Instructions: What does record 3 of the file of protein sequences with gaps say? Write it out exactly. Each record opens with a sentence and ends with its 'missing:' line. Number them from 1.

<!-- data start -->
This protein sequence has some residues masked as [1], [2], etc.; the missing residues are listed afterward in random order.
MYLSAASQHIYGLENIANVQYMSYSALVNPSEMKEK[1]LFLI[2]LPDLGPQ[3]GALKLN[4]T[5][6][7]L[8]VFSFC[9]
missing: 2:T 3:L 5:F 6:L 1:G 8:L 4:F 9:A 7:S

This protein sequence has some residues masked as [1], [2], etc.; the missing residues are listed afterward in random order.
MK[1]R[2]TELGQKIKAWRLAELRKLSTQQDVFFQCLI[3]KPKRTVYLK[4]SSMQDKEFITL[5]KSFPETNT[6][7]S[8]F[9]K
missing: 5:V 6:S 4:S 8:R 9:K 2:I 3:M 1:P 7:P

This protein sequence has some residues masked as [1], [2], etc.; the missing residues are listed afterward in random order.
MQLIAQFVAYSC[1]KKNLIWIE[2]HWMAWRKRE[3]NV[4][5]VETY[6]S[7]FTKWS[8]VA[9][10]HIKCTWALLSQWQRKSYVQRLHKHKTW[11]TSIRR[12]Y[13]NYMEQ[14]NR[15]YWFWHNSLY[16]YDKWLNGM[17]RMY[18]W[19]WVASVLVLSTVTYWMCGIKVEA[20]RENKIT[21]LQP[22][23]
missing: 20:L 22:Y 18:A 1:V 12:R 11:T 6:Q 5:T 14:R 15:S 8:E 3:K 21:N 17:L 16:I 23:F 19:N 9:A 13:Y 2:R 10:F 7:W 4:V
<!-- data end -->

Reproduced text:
This protein sequence has some residues masked as [1], [2], etc.; the missing residues are listed afterward in random order.
MQLIAQFVAYSC[1]KKNLIWIE[2]HWMAWRKRE[3]NV[4][5]VETY[6]S[7]FTKWS[8]VA[9][10]HIKCTWALLSQWQRKSYVQRLHKHKTW[11]TSIRR[12]Y[13]NYMEQ[14]NR[15]YWFWHNSLY[16]YDKWLNGM[17]RMY[18]W[19]WVASVLVLSTVTYWMCGIKVEA[20]RENKIT[21]LQP[22][23]
missing: 20:L 22:Y 18:A 1:V 12:R 11:T 6:Q 5:T 14:R 15:S 8:E 3:K 21:N 17:L 16:I 23:F 19:N 9:A 13:Y 2:R 10:F 7:W 4:V